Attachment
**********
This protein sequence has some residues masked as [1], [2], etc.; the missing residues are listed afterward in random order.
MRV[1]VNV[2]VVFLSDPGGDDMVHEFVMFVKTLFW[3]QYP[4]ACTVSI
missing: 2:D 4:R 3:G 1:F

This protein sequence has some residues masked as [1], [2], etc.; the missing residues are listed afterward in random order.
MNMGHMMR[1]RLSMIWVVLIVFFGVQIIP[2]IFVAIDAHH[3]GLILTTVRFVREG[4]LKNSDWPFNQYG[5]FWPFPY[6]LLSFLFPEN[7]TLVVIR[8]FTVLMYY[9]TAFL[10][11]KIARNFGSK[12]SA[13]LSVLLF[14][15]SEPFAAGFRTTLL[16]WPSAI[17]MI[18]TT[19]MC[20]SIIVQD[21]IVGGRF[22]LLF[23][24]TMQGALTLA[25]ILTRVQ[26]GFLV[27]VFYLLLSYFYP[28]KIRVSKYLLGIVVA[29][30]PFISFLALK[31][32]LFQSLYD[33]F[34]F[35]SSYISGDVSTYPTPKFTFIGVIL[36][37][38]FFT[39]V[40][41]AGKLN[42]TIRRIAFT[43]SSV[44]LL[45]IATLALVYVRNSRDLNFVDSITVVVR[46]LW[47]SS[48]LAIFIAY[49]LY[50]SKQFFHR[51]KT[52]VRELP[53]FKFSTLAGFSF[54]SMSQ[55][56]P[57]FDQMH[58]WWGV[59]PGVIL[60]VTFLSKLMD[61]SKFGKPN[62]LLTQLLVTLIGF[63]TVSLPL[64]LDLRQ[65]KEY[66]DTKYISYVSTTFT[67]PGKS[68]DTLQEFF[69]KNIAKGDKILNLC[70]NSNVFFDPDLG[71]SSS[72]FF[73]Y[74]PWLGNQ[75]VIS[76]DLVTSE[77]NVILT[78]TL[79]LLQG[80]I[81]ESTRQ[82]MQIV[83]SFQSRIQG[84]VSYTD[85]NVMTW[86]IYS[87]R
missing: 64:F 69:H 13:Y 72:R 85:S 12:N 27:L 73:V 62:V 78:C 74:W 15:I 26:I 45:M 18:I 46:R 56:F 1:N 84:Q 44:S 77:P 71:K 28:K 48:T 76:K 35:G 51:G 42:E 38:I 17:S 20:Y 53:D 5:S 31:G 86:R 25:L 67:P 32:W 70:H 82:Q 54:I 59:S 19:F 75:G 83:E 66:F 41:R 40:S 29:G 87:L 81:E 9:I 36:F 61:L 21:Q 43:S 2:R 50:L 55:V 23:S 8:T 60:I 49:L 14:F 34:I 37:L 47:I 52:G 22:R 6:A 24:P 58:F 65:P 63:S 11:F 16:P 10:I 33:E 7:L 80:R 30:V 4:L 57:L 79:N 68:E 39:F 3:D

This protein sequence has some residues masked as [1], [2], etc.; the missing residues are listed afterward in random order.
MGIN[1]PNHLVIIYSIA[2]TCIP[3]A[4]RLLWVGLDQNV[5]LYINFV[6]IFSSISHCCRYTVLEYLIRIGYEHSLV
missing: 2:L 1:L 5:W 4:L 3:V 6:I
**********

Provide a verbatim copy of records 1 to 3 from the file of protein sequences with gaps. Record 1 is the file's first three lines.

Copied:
This protein sequence has some residues masked as [1], [2], etc.; the missing residues are listed afterward in random order.
MRV[1]VNV[2]VVFLSDPGGDDMVHEFVMFVKTLFW[3]QYP[4]ACTVSI
missing: 2:D 4:R 3:G 1:F

This protein sequence has some residues masked as [1], [2], etc.; the missing residues are listed afterward in random order.
MNMGHMMR[1]RLSMIWVVLIVFFGVQIIP[2]IFVAIDAHH[3]GLILTTVRFVREG[4]LKNSDWPFNQYG[5]FWPFPY[6]LLSFLFPEN[7]TLVVIR[8]FTVLMYY[9]TAFL[10][11]KIARNFGSK[12]SA[13]LSVLLF[14][15]SEPFAAGFRTTLL[16]WPSAI[17]MI[18]TT[19]MC[20]SIIVQD[21]IVGGRF[22]LLF[23][24]TMQGALTLA[25]ILTRVQ[26]GFLV[27]VFYLLLSYFYP[28]KIRVSKYLLGIVVA[29][30]PFISFLALK[31][32]LFQSLYD[33]F[34]F[35]SSYISGDVSTYPTPKFTFIGVIL[36][37][38]FFT[39]V[40][41]AGKLN[42]TIRRIAFT[43]SSV[44]LL[45]IATLALVYVRNSRDLNFVDSITVVVR[46]LW[47]SS[48]LAIFIAY[49]LY[50]SKQFFHR[51]KT[52]VRELP[53]FKFSTLAGFSF[54]SMSQ[55][56]P[57]FDQMH[58]WWGV[59]PGVIL[60]VTFLSKLMD[61]SKFGKPN[62]LLTQLLVTLIGF[63]TVSLPL[64]LDLRQ[65]KEY[66]DTKYISYVSTTFT[67]PGKS[68]DTLQEFF[69]KNIAKGDKILNLC[70]NSNVFFDPDLG[71]SSS[72]FF[73]Y[74]PWLGNQ[75]VIS[76]DLVTSE[77]NVILT[78]TL[79]LLQG[80]I[81]ESTRQ[82]MQIV[83]SFQSRIQG[84]VSYTD[85]NVMTW[86]IYS[87]R
missing: 64:F 69:H 13:Y 72:R 85:S 12:N 27:L 73:V 62:V 78:C 74:W 15:I 26:I 45:M 18:I 46:R 56:F 1:N 84:Q 44:S 77:P 71:K 28:K 48:T 76:K 35:G 51:G 42:E 38:I 17:S 20:Y 53:D 5:S 31:G 86:R 25:L 67:P 32:W 70:H 82:Q 54:I 59:S 19:F 75:G 83:E 66:F 41:R 40:S 29:G 87:L 81:E 9:I 36:F 61:L 21:Q 43:S 2:R 50:L 55:V 23:S 8:T 60:I 49:L 14:F 34:I 37:L 47:I 52:G 22:R 6:A 24:P 58:F 65:P 63:S 11:F 16:P 10:I 33:E 7:L 80:R 30:V 4:L 57:L 79:N 68:E 39:F 3:D

This protein sequence has some residues masked as [1], [2], etc.; the missing residues are listed afterward in random order.
MGIN[1]PNHLVIIYSIA[2]TCIP[3]A[4]RLLWVGLDQNV[5]LYINFV[6]IFSSISHCCRYTVLEYLIRIGYEHSLV
missing: 2:L 1:L 5:W 4:L 3:V 6:I